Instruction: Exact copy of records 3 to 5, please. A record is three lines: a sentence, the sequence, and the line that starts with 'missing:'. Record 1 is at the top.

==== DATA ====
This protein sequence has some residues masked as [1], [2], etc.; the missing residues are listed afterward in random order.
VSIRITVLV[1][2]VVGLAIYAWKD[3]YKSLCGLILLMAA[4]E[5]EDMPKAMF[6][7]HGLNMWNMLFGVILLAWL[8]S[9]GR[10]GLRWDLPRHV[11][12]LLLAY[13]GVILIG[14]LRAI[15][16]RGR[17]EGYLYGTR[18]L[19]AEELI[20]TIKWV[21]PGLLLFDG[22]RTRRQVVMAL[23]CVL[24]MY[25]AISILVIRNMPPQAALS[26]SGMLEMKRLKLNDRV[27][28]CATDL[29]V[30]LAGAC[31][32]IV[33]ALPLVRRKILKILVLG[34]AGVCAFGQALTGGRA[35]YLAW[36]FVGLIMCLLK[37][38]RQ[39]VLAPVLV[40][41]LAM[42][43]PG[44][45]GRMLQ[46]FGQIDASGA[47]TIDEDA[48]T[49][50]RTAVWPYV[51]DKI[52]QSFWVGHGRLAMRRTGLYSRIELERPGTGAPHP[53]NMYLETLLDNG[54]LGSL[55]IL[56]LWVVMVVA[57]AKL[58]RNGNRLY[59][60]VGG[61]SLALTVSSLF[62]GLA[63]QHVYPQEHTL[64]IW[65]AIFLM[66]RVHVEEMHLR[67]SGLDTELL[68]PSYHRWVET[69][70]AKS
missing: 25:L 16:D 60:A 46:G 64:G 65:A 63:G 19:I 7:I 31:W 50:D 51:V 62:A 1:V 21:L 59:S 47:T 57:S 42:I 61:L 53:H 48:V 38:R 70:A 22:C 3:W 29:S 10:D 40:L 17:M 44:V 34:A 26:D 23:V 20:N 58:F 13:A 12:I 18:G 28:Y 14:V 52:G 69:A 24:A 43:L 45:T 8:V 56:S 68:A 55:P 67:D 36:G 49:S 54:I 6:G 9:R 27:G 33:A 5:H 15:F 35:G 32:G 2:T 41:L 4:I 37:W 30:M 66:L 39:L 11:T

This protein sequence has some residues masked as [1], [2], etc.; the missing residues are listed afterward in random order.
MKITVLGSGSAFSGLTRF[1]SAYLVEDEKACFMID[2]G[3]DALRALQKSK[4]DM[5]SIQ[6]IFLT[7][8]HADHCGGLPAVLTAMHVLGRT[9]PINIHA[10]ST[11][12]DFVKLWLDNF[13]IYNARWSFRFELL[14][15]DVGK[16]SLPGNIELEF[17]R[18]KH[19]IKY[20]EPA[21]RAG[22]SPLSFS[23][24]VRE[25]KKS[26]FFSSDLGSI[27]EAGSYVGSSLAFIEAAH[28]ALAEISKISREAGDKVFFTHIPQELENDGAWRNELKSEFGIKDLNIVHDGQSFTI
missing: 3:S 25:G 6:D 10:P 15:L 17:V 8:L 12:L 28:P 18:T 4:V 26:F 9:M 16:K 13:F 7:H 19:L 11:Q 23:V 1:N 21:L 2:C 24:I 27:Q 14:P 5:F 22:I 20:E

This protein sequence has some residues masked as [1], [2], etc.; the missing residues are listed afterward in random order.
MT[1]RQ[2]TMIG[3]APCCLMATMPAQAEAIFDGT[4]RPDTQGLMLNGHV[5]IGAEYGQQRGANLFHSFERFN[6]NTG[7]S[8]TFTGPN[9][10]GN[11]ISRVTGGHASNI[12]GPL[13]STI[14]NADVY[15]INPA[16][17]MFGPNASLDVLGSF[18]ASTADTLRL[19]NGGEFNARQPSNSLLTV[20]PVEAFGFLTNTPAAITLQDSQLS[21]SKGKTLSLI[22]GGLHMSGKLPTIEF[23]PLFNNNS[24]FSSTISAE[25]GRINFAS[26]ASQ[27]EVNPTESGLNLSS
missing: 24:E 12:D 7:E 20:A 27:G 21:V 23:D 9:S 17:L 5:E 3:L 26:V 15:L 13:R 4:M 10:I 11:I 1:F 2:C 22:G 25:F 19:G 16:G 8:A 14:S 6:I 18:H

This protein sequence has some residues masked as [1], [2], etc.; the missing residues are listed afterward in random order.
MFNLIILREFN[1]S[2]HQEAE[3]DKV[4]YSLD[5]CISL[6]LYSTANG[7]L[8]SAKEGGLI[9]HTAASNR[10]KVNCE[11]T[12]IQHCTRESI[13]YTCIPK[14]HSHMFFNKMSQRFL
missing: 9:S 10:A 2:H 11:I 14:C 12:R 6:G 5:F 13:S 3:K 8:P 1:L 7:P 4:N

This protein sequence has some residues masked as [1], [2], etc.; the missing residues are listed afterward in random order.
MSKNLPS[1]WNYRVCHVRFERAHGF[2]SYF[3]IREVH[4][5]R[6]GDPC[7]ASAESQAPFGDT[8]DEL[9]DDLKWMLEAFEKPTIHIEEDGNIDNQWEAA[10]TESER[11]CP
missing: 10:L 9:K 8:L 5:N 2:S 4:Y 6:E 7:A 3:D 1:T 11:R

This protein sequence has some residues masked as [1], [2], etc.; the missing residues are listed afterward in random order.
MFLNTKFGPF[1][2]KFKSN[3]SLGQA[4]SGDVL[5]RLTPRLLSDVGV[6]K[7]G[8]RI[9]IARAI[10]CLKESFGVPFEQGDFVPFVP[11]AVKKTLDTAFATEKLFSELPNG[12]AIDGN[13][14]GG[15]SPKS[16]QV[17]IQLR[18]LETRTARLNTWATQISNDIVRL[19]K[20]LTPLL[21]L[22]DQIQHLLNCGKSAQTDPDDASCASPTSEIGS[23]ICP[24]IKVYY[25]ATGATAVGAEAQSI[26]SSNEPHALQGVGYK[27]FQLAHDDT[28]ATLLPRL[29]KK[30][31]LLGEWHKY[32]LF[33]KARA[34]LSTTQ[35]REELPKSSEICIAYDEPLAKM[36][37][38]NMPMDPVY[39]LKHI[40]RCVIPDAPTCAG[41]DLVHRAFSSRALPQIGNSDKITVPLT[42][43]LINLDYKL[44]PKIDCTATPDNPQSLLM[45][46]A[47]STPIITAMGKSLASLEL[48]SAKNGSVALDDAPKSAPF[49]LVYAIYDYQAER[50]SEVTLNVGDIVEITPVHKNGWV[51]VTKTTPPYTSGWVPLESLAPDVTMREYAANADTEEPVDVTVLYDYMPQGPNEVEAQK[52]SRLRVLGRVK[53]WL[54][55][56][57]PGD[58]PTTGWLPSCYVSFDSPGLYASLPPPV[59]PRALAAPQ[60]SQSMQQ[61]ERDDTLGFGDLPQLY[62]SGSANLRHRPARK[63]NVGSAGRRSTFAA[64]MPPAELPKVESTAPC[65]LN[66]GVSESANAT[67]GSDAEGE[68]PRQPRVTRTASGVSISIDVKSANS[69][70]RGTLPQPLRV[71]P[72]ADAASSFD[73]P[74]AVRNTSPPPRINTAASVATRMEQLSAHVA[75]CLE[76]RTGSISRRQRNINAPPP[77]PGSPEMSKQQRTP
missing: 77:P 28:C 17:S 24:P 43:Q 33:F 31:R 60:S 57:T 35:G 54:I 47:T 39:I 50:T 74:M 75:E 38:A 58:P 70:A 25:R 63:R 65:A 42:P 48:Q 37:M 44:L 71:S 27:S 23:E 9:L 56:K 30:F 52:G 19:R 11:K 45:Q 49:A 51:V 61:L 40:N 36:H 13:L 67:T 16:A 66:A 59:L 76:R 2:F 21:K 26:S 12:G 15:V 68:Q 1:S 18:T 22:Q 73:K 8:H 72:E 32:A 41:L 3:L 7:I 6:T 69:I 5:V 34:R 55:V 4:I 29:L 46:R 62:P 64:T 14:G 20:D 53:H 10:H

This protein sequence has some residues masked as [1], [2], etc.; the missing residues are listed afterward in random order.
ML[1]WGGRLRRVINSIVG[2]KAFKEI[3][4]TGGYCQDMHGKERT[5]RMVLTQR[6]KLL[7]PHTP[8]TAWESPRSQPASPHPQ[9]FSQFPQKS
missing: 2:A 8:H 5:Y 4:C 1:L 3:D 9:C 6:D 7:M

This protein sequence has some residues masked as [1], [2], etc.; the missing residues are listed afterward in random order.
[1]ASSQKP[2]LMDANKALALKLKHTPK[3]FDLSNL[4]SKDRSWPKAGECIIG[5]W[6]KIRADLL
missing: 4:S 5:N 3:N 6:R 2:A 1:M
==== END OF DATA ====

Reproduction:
This protein sequence has some residues masked as [1], [2], etc.; the missing residues are listed afterward in random order.
MT[1]RQ[2]TMIG[3]APCCLMATMPAQAEAIFDGT[4]RPDTQGLMLNGHV[5]IGAEYGQQRGANLFHSFERFN[6]NTG[7]S[8]TFTGPN[9][10]GN[11]ISRVTGGHASNI[12]GPL[13]STI[14]NADVY[15]INPA[16][17]MFGPNASLDVLGSF[18]ASTADTLRL[19]NGGEFNARQPSNSLLTV[20]PVEAFGFLTNTPAAITLQDSQLS[21]SKGKTLSLI[22]GGLHMSGKLPTIEF[23]PLFNNNS[24]FSSTISAE[25]GRINFAS[26]ASQ[27]EVNPTESGLNLSS
missing: 24:E 12:D 7:E 20:A 27:G 21:V 23:D 9:S 17:L 5:E 3:L 26:V 15:L 13:R 4:M 10:I 11:I 1:F 2:C 22:G 25:F 19:G 16:G 8:A 14:S 6:I 18:H

This protein sequence has some residues masked as [1], [2], etc.; the missing residues are listed afterward in random order.
MFNLIILREFN[1]S[2]HQEAE[3]DKV[4]YSLD[5]CISL[6]LYSTANG[7]L[8]SAKEGGLI[9]HTAASNR[10]KVNCE[11]T[12]IQHCTRESI[13]YTCIPK[14]HSHMFFNKMSQRFL
missing: 9:S 10:A 2:H 11:I 14:C 12:R 6:G 5:F 13:S 3:K 8:P 1:L 7:P 4:N

This protein sequence has some residues masked as [1], [2], etc.; the missing residues are listed afterward in random order.
MSKNLPS[1]WNYRVCHVRFERAHGF[2]SYF[3]IREVH[4][5]R[6]GDPC[7]ASAESQAPFGDT[8]DEL[9]DDLKWMLEAFEKPTIHIEEDGNIDNQWEAA[10]TESER[11]CP
missing: 10:L 9:K 8:L 5:N 2:S 4:Y 6:E 7:A 3:D 1:T 11:R